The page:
School of Mathematics School of Mathematics
Course 371 - Computability, logic, and set theory 2004-05 (JS & SS Mathematics )
Lecturer: Dr. C. Ó Dúnlaing
Requirements/prerequisites: None

Duration: 21 weeks (54 lectures + tutorials)

Number of lectures per week: 3

Assessment: Regular homeworks and final exam

End-of-year Examination: One 3-hour examination - end of year

Description: Peano Arithmetic - axioms for N. Resolution principle for propositional logic. Complete axiom system for propositional logic. Predicate logic, models, and completeness. Axioms for equality.

Turing machines and partial recursive functions. Peano arithmetic and Goedel numbering. Goedel's first incompleteness theorem. Goedel-Rosser theorem Hilbert-Bernays derivability conditions. Goedel's second incompleteness theorem. Further analysis of Goedel's second theorem. Goedel's First theorem and partial recursive functions.

ZF set theory. Ordinals. Foundation axiom and its relative consistency. Cardinals, the Axiom of choice, and the General Continuum Hypothesis. The constructible universe. Relative consistency of V=L. V=L implies AC. V=L implies GCH.

Additional notes. A considerable advance in nineteenth-century mathematics was the introduction of rigour to suspect areas of analysis. The notion of `real number,' for example, can now be defined in terms of Cauchy sequence or Dedekind cut. Both of these are generally acceptable reductions of the intuitive continuum of real numbers to sets of sets or sequences of rational numbers.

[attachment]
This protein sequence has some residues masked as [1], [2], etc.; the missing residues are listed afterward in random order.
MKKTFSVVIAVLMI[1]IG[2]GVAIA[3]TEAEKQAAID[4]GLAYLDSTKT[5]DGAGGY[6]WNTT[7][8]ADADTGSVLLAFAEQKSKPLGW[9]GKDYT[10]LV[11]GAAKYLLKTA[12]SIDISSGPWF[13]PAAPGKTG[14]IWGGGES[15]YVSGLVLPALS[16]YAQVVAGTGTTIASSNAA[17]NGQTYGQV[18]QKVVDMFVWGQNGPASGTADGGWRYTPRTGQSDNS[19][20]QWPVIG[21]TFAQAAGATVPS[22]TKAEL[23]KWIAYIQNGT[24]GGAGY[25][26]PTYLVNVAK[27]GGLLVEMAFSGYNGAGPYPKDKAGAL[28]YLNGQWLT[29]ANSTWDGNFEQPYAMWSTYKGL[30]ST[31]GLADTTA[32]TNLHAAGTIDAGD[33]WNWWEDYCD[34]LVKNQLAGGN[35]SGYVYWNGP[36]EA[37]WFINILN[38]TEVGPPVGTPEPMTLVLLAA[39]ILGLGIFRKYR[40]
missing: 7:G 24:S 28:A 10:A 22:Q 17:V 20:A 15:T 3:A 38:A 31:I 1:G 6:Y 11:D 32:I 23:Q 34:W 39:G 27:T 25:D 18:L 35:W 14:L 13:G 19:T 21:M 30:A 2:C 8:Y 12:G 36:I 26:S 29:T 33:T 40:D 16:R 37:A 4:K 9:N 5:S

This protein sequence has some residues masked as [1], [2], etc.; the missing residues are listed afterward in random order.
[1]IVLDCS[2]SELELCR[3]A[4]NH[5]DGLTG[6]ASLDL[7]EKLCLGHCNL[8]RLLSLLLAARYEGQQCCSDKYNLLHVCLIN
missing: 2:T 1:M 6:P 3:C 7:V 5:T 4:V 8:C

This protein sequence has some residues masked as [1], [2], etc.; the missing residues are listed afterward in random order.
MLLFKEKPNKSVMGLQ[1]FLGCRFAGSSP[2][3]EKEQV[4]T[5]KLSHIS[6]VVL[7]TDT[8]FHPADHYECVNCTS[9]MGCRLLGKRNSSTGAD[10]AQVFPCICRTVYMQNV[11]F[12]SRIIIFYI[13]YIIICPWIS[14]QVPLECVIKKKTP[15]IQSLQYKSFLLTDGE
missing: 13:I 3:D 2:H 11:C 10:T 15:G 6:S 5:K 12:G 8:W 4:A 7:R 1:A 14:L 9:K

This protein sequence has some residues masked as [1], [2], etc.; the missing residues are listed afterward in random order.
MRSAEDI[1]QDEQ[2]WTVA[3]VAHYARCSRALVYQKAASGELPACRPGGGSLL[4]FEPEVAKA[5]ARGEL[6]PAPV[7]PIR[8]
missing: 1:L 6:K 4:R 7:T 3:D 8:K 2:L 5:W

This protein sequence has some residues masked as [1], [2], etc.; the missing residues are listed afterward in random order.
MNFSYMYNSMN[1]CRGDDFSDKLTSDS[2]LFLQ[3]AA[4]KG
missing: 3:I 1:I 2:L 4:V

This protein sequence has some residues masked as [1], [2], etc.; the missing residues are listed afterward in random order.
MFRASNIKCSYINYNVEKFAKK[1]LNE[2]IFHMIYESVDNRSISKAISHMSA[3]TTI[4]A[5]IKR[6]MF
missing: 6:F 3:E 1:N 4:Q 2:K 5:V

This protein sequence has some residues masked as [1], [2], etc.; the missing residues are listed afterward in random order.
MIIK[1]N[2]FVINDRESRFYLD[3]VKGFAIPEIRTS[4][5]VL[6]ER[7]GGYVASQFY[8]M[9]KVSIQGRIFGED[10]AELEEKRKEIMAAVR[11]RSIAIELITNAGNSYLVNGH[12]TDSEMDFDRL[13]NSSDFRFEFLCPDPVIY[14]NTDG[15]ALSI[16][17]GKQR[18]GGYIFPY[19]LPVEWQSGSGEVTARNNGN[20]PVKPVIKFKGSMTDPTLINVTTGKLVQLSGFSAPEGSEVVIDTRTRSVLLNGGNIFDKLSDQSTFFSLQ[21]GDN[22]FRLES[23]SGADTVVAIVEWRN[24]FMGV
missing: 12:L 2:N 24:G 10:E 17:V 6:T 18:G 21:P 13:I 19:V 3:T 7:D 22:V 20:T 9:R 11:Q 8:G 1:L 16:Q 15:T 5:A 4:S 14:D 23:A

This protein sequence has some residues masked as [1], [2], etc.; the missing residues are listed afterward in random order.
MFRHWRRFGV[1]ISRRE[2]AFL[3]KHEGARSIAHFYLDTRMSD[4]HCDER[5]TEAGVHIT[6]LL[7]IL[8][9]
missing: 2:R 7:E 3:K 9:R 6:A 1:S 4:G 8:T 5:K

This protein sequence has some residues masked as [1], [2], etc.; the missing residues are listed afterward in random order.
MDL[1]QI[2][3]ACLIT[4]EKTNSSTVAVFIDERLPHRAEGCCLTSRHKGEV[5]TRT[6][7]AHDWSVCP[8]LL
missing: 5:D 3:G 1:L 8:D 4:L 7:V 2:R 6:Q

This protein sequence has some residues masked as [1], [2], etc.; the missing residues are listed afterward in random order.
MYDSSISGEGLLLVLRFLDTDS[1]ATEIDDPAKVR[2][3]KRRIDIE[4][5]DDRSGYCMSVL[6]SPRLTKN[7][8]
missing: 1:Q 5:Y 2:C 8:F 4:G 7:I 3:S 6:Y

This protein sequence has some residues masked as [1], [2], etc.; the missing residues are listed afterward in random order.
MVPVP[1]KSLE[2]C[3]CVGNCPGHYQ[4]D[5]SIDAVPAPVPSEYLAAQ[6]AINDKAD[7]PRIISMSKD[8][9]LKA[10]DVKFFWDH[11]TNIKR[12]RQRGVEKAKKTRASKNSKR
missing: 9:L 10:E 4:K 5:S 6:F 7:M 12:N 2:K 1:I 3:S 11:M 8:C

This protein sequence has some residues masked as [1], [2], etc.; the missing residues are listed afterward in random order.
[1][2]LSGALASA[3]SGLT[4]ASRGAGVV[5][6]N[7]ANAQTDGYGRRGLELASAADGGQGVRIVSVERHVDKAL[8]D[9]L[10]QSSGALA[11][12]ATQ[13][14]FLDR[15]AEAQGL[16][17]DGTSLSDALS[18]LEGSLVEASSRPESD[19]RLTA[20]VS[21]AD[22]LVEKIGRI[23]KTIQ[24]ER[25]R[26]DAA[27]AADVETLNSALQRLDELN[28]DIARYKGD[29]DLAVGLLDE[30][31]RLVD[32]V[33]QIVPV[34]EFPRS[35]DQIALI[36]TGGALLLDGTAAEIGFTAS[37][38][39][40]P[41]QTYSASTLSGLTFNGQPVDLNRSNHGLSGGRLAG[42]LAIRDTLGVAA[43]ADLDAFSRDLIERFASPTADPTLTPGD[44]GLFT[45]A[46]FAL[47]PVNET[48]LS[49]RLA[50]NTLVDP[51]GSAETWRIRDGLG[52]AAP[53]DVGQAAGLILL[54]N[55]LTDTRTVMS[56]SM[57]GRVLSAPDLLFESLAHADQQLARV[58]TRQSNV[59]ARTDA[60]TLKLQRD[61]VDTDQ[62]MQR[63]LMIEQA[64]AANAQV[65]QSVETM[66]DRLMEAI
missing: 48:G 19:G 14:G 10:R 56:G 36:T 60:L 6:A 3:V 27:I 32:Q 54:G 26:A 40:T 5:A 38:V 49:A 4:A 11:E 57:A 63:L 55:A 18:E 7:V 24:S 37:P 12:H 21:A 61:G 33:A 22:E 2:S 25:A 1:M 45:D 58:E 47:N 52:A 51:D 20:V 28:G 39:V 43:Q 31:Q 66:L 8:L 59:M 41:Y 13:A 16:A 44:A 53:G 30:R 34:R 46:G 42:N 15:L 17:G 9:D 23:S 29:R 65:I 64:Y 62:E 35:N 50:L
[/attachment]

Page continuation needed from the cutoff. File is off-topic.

So, if one can formalise the notion of `set' in logically unobjectionable terms, one can be happy with much of advanced mathematics.

However, the development of set-theory uncovered paradoxes such as Russell's: { x \colon x x } both belongs to itself and doesn't. Mathematicians such as Hilbert aspired to formal axiom systems which could be themselves formally proved free of paradox.